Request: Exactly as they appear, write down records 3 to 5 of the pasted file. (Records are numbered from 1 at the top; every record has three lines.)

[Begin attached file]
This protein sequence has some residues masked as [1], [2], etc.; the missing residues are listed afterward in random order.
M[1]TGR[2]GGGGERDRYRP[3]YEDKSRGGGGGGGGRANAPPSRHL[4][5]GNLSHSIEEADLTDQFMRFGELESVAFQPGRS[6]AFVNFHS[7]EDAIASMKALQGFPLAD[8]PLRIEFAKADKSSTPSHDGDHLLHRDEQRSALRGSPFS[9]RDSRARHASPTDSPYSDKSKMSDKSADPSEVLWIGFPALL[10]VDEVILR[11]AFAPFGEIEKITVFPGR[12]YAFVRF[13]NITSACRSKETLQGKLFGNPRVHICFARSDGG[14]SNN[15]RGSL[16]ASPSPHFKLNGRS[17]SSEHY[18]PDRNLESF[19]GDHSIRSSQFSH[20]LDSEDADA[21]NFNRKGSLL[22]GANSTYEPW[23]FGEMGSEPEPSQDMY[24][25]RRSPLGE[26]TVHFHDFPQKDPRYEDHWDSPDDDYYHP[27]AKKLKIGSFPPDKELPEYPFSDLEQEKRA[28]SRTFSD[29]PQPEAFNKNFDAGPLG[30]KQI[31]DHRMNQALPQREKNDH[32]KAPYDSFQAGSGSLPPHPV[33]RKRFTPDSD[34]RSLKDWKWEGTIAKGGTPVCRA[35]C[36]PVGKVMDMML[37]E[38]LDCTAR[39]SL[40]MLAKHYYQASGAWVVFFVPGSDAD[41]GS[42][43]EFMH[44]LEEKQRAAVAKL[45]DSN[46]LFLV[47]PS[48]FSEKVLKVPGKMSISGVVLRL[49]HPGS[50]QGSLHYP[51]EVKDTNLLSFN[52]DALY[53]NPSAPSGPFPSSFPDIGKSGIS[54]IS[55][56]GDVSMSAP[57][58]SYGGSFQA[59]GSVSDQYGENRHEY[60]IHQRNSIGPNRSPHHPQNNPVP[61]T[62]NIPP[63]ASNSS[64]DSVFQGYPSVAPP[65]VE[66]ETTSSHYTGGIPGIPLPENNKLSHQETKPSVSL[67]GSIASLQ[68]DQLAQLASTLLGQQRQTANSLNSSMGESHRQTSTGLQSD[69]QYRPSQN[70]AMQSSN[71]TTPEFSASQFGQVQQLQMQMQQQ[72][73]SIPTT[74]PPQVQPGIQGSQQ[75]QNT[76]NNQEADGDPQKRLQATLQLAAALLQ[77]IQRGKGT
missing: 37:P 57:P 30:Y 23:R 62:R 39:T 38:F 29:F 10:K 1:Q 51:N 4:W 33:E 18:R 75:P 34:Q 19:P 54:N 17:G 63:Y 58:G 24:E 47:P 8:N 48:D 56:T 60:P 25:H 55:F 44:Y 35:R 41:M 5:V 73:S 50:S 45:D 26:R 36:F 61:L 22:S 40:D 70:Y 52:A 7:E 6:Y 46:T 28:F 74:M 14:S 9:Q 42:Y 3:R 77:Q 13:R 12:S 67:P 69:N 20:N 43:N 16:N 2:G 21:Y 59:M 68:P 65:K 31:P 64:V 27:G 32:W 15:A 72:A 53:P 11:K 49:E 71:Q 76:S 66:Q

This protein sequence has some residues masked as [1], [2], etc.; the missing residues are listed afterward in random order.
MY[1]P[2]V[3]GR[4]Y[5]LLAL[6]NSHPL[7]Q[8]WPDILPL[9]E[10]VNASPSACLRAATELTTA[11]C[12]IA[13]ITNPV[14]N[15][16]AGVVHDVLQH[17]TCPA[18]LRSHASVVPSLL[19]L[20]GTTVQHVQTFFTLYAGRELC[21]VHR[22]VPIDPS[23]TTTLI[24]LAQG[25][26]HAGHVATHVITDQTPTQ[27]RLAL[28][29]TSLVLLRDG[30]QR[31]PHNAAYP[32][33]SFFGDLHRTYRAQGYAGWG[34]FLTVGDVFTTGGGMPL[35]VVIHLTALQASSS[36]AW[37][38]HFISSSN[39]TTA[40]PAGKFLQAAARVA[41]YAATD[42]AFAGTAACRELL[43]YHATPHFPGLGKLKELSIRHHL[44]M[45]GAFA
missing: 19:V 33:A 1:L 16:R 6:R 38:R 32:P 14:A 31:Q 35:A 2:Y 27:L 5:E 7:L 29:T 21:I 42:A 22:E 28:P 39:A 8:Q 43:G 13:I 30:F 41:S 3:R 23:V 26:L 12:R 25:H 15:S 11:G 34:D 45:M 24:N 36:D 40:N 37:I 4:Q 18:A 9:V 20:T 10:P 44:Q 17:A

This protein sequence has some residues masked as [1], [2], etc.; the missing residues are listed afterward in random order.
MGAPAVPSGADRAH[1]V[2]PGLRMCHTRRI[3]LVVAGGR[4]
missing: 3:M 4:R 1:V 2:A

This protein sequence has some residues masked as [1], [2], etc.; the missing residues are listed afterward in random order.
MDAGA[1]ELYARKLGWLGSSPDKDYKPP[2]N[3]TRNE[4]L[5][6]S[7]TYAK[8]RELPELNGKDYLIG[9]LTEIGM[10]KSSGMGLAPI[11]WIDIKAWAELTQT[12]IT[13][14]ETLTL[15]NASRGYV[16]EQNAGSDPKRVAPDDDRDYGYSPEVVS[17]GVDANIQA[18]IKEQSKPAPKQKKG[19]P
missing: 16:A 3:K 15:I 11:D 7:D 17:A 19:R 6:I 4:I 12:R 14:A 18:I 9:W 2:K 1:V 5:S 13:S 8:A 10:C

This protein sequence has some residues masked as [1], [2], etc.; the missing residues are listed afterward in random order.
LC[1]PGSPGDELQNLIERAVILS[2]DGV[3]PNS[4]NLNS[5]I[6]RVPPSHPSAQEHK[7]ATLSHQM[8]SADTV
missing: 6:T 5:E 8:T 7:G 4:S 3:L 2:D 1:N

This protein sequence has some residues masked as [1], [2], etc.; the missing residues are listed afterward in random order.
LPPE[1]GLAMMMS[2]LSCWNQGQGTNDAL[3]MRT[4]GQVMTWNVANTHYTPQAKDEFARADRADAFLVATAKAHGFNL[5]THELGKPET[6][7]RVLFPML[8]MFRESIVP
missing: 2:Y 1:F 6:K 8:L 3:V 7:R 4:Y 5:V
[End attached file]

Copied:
This protein sequence has some residues masked as [1], [2], etc.; the missing residues are listed afterward in random order.
MGAPAVPSGADRAH[1]V[2]PGLRMCHTRRI[3]LVVAGGR[4]
missing: 3:M 4:R 1:V 2:A

This protein sequence has some residues masked as [1], [2], etc.; the missing residues are listed afterward in random order.
MDAGA[1]ELYARKLGWLGSSPDKDYKPP[2]N[3]TRNE[4]L[5][6]S[7]TYAK[8]RELPELNGKDYLIG[9]LTEIGM[10]KSSGMGLAPI[11]WIDIKAWAELTQT[12]IT[13][14]ETLTL[15]NASRGYV[16]EQNAGSDPKRVAPDDDRDYGYSPEVVS[17]GVDANIQA[18]IKEQSKPAPKQKKG[19]P
missing: 16:A 3:K 15:I 11:D 7:D 17:A 19:R 6:I 4:I 12:R 14:A 18:I 9:W 2:K 1:V 5:S 13:S 8:A 10:C

This protein sequence has some residues masked as [1], [2], etc.; the missing residues are listed afterward in random order.
LC[1]PGSPGDELQNLIERAVILS[2]DGV[3]PNS[4]NLNS[5]I[6]RVPPSHPSAQEHK[7]ATLSHQM[8]SADTV
missing: 6:T 5:E 8:T 7:G 4:S 3:L 2:D 1:N